Real bond returns were generally lower and more mixed. While in most countries they were positive, figure 3 reveals that five countries experienced negative returns. These countries were also among the worst equity performers. Mostly, this poor performance dates back to the first half of the 20th century, and these were the countries that either lost major wars, or were most ravaged by war and civil strife. These same countries also had periods of high inflation or hyperinflation, typically associated with wars and their aftermath.
Figure 3 shows that the UK was a middle-ranker among both equity and bond markets. Our newcomer, Norway, ranked 13th out of 17 equity markets, with a real return of 3.5%. Norway was 7th out of the 17 bond markets, with a real return of 1.7% . The US performed well, with real equity and bond returns of 6.6 and 1.9% annually, respectively, placing it in 4th position for equities and 5th for bonds.
Until our research appeared, the US market had been the only reliable source of long-run returns data. Consequently, investors around the world had tended to base forward-looking projections on US evidence. Many have cautioned about the dangers of this practice, since the US economy has been such an obvious growth and success story. Figure 3 provides the evidence to set this debate in context. It shows that while US stocks performed well, the US was not the top performer; nor were its returns especially high relative to the world averages. Figure 3 shows that over the last 105 years, the best performing equity markets tended to be resource-rich and/or new world countries, while the worst markets were those most afflicted by wars and civil conflict.
It is clear that equities performed best over the long run in all 17 countries. It would be worrying if this were not the case, as equities are substantially riskier than bonds or bills.
Bear markets underline the risk of equities. Even in a lower volatility market such as the UK, losses can be huge. During the 1973-74 bear market, UK equities fell by 71% in real terms, and in a single year, 1974, the real return was 57%.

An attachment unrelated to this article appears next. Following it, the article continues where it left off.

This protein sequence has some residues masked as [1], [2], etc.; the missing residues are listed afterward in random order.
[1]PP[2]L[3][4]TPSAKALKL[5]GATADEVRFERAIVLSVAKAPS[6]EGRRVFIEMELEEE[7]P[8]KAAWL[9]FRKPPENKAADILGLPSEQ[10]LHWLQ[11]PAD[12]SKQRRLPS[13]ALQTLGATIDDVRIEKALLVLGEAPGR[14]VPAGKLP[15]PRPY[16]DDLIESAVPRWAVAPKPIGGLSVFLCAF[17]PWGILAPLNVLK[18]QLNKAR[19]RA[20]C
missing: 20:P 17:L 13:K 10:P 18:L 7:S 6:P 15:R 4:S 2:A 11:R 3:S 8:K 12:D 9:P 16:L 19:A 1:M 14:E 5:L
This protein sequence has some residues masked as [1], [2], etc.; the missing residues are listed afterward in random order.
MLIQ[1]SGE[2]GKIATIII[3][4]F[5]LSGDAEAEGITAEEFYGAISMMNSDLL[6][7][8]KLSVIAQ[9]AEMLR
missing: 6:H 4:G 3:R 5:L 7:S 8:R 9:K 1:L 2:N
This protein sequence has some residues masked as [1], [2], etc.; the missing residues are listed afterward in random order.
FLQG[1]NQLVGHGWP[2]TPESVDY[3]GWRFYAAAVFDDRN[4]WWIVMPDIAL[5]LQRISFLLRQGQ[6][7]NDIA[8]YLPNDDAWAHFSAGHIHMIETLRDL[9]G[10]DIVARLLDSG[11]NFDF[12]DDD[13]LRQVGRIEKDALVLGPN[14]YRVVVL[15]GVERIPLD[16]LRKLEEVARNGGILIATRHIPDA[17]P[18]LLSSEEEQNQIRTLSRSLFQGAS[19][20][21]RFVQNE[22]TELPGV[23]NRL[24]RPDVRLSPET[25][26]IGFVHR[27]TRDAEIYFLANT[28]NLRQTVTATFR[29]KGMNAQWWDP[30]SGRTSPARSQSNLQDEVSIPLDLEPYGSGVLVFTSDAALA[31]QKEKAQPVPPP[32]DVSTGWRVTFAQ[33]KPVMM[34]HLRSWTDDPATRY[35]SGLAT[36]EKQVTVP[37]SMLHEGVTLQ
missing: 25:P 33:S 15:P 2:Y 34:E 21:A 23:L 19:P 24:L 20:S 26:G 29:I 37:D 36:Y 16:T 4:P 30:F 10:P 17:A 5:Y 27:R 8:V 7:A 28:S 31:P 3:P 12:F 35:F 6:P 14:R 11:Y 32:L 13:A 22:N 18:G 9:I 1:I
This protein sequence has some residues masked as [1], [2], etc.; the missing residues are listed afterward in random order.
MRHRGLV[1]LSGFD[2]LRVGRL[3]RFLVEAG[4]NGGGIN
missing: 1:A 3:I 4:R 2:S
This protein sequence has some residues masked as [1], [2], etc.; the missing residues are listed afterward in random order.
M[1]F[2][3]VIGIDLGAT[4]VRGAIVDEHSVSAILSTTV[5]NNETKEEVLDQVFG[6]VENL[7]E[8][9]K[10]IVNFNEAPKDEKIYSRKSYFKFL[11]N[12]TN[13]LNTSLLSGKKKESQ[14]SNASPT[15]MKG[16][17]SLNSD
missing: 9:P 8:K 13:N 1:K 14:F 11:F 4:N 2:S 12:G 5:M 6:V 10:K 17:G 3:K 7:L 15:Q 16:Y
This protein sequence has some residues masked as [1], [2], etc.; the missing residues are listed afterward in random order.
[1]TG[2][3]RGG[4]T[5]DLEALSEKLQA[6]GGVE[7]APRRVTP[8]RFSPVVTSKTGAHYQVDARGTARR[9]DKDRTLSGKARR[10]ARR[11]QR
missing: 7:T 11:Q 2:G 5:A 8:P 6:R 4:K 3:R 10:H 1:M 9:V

At the start of the 21st century, equity markets gave another timely reminder about risk. When the
bottom of the three-year bear market was reached
in March 2003, US stocks had fallen 45% from
their start-2000 level, UK equity prices had
halved, and German stocks had fallen in price by
two-thirds. The substantial gains since then have helped mitigate these losses. However, as of early 2005, 21st century real equity returns remain
negative in 10 of the 17 countries.
In order to understand risk and return in the capital markets – which is the principal objective of the Global Investment Returns Yearbook – we need to examine much longer periods of history than five years. Stock markets are volatile, with considerable variation in year-to-year returns. We need long time series before we can make inferences. While the 105-year returns are much less favourable than the returns of the tech-bubble era, they contrast sharply with the disappointing returns over 2000-04. In doing so, they provide a reassuring reminder that, over the long run, the higher risk from investing in stocks has been rewarded.
Triumph of the Optimists is published by Princeton University Press. The Global Investment Returns Yearbook is available from London Business School, price £100. Both books are co-authored by Elroy Dimson, Paul Marsh and Mike Staunton.
Copyright © 2005 Elroy Dimson, Paul Marsh and Mike Staunton, London Business School